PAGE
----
Ten years after Benson established his “On Broadway” groove for the ages, Neil Young & Crazy Horse recorded their more hostile version on Freedom, (Warner, 1989) a decidedly contemporary take, garage-band style. There isn’t much hope in this version, because Young is more interested in singing about the dirty side of New York than any fulfillment of the American Dream, especially after Ronald Reagan. (Hopelessness is just one of the themes running through Freedom.) But taken another way, he’s co-opted the song making it a rock version of an R&B hit, laid to waste by the heavier sounds of the White establishment, not necessarily Young himself. This hijacking of Black music by White artists was especially prominent in the 1950s. One glance at the work of Pat Boone stealing the sexual heat and financial rewards of Little Richard serves as a sad reminder of those dreadful times.
Perhaps Neil Young knows this. His head-bobber version has a punk sensibility but I'm not entirely convinced of Young's "fuck you" attitude on this version with Crazy Horse. Young's vocals are way back in the mix with a ton of reverb that reflects the Drifters recording, but there's not a speck of a nod to Benson anywhere to be heard. Nevertheless the song diverges into a distorted hell that certainly smashes all the ideals laid out by The Drifters some 25 years earlier.
This is a song without any glitter to be found, with the grime so deep you can trace your finger through it and it will come out black. As critic David Fricke comments in Rolling Stone #564, [this version] “is delightfully perverse, Young strangling his guitar with dramatic conviction…captures the competing strains of agony and ecstasy running all through Freedom…so much for fairy tale endings.” Perverse? Yes. Delightful? No.
In 2011, quite possibly rebounding from the events of 9/11 in New York, Jazz vocalist Tierney Sutton released a decidedly positive album called American Road (BFM). The record features songs from the American songbook either folk tunes (Way Faring Stranger, Shenandoah, Amazing Grace) or Broadway (Summertime, It Ain’t Necessarily So, Something’s Comin). Everything on here has been reinvented to suit Sutton’s voice and open up the music to new interpretations. It also features On Broadway in a cautiously buoyant and inspired version that breaks free of the past and, unlike Neil Young, looks forward.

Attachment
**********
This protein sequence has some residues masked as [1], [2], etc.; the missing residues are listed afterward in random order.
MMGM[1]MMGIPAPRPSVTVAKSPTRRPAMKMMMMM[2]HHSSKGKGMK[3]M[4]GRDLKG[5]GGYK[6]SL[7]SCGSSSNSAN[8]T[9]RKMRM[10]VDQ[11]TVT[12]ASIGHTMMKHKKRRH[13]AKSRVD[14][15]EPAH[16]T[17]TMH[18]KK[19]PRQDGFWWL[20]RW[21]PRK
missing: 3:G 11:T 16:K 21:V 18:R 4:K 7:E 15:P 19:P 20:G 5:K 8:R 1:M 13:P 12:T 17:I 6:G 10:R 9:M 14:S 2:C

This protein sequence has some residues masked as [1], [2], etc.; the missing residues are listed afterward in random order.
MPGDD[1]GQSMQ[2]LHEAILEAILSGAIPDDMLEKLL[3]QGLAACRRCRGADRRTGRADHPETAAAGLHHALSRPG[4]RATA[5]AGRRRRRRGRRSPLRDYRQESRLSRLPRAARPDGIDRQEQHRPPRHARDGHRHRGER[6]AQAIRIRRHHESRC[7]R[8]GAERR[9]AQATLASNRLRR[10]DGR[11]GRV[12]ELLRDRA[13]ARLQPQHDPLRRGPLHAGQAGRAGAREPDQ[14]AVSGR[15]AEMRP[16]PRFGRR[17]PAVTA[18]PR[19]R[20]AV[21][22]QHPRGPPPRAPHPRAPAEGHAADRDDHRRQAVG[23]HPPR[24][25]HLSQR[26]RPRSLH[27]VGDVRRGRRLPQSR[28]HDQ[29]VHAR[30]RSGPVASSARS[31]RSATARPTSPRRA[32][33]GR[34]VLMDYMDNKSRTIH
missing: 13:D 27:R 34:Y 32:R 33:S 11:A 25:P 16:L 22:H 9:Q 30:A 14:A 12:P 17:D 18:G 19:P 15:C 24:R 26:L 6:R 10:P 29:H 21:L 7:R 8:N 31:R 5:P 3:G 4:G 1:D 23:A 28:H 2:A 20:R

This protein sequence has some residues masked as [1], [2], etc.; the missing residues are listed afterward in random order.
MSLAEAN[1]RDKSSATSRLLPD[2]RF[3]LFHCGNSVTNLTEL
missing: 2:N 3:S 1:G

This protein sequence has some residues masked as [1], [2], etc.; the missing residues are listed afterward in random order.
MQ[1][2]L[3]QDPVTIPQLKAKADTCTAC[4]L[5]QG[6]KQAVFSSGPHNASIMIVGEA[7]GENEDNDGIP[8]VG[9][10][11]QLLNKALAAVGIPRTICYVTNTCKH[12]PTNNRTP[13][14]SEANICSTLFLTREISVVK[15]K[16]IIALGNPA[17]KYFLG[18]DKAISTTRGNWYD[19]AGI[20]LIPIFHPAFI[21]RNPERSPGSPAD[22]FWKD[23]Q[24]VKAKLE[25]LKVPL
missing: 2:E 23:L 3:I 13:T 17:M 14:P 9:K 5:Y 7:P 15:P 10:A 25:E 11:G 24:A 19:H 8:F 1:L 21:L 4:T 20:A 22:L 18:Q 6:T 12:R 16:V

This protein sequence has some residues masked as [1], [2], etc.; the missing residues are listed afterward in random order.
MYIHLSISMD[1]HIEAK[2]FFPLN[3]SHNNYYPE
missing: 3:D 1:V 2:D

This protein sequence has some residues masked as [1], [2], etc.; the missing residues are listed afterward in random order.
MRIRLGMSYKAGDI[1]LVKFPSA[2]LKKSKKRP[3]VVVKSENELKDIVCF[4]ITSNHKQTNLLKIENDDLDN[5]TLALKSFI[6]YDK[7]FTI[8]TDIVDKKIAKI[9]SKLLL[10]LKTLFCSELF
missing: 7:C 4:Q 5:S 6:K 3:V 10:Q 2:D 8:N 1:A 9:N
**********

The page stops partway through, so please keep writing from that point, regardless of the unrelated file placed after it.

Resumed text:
The song is shaped by the minimalist piano introduction by Christian Jacob using some slightly dissonant chords with a syncopated rhythm that’s very close to the George Benson version. To my ear it sounds like the pulse of New York City traffic. It’s contrasted by a dreamy vocal as Sutton raises the tension by ending the first and second verse as a musical question. The “one thin dime” on verse one and “can play this here guitar” on verse two linger for a couple bars like they’re floating above Broadway only to be brought crashing down to earth by the funky beat of drummer, Ray Brinker. In a clever move, she also changes the gender to reflect her perspective as a woman, looking to “make some time” with the men, who, according to the song, give her “the blues.”
This version is probably influenced by Sutton’s Ba’hai faith: a doctrine that preaches about the unifying forces of God, religion and humankind. For Tierney Sutton then, On Broadway represents a unifying spirit that can literally carry you from place to place beyond the geographic confines of Manhattan. Religious or not, it’s an excellent version full of adventure.
“On Broadway” is an enduring song because it’s been recorded over a period of 50 years and remained relevant. The four recordings discussed here, are as different from one another as you can get. Taken as a whole they have, what the late Art critic Robert Hughes calls “fluctuations of intensity” resulting in an emotive sensibility of time and place mirroring American history and our connection to it, for better and worse. [This essay first appeared on critics@large in 2013.